How big of a market could India be for EVs? Presentations from recent conference

From Clean Technica, June 2017

How big of a market could India be for EVs? How quickly could India’s population really electrify its fleet? Could India genuinely become the first country to go fully electric? Could it go electric by 2030?

There are a few things to consider here, but there’s a lot more to explore in order to answer these questions.

On the plus side, India is propelling itself into a clean energy (solar and wind energy) future super fast. It is more or less the hottest renewable energy market in the world**. And this is despite long struggling with blackouts, brownouts, and large problems with grid connectivity and stability. But the point here is that all of that solar and wind energy could benefit a great deal from a responsive grid full of EV batteries that could absorb extra renewable output when needed and perhaps also pull from those EV batteries in times of great stress.

Another thing: while the upfront cost of electric vehicles is still steep by India’s norm, we are on the verge of commercial self-driving vehicles, and electric vehicles will rule the day there. Elon Musk has noted that Model 3 electric cars will all be produced with hardware that is sufficient for fully autonomous travel, and that Tesla is working on a system that will allow drivers of Tesla vehicles to send their cars out as robotaxis when not in use, even potentially creating more revenue for the owners than they spent on the cars. On the one hand, that would make it highly economical for anyone who can foot the upfront costs to buy a Tesla Model 3 or Model Y instead of … well, basically any other car. On the other hand, those electric robotaxis will provide cheap, convenient, flexible transport for the riders as well … especially in highly populated places (like India).

So, at a quick glance, despite the barrier of upfront costs, electric cars look like they could be very pragmatic and beneficial solutions for grid stability and, indeed, cheap transportation.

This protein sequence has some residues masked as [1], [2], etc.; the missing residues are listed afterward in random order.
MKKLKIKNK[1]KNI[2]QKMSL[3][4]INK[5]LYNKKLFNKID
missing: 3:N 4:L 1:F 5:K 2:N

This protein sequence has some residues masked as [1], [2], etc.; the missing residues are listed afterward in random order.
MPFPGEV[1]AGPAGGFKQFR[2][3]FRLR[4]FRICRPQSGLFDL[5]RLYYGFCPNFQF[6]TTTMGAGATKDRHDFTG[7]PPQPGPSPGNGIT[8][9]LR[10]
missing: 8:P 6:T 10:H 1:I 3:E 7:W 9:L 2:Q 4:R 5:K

One of the first high-profile situations I landed in as a cleantech blogger was in 2010 when CNBC interviewed me in its London studios for an “Energy Opportunities” series supported by Harvard Business Review and Shell. I ended up talking a lot about how India and other developing countries could leapfrog the dirty energy problems the developed world has spent decades suffering through, because clean energy allowed for an increasingly cheaper, more democratic, and more flexible solution to their growing energy needs. Back then, the uninitiated were probably rolling their eyes when I looked the other way, but then India ended up plowing full force into clean, renewable energy — because it was obviously the best solution for the country’s economy, air, and people.

I think we’re at a similar point with electric vehicles and the developing world. Again, it seems logical on the surface that rich, developed nations would be first to electrify all the vehicles in their parking garages and driveways (and, frankly, I think any country will indeed be hard-pressed to catch up to Norway and beat it to 100% electric transport), but there’s a case to be made that betting on developing nations, especially India, is a strong bet. Looking at India’s currently meager electric vehicle share of the market could be deceiving, and ignoring the strong potential of a national government teaming up with the experience curve of batteries and electric cars could leave you snickering or rolling your eyes about India’s aim to be the first fully electric nation.

I’d keep my cash in my pocket a bit longer before betting on India passing the finish line first, but the possibility is something we’re going to delve into more deeply in the coming months (and probably years). Furthermore, reaching the finish line first isn’t the most important thing — what’s important is that India is committed to an EV future, is working to bring it about, and may even usher Tesla into the country under special conditions in order to speed up the rEVolution.

*Here are three CleanTechnica videos of the presentations mentioned above:

**Though, China has a good case for why it’s #1.

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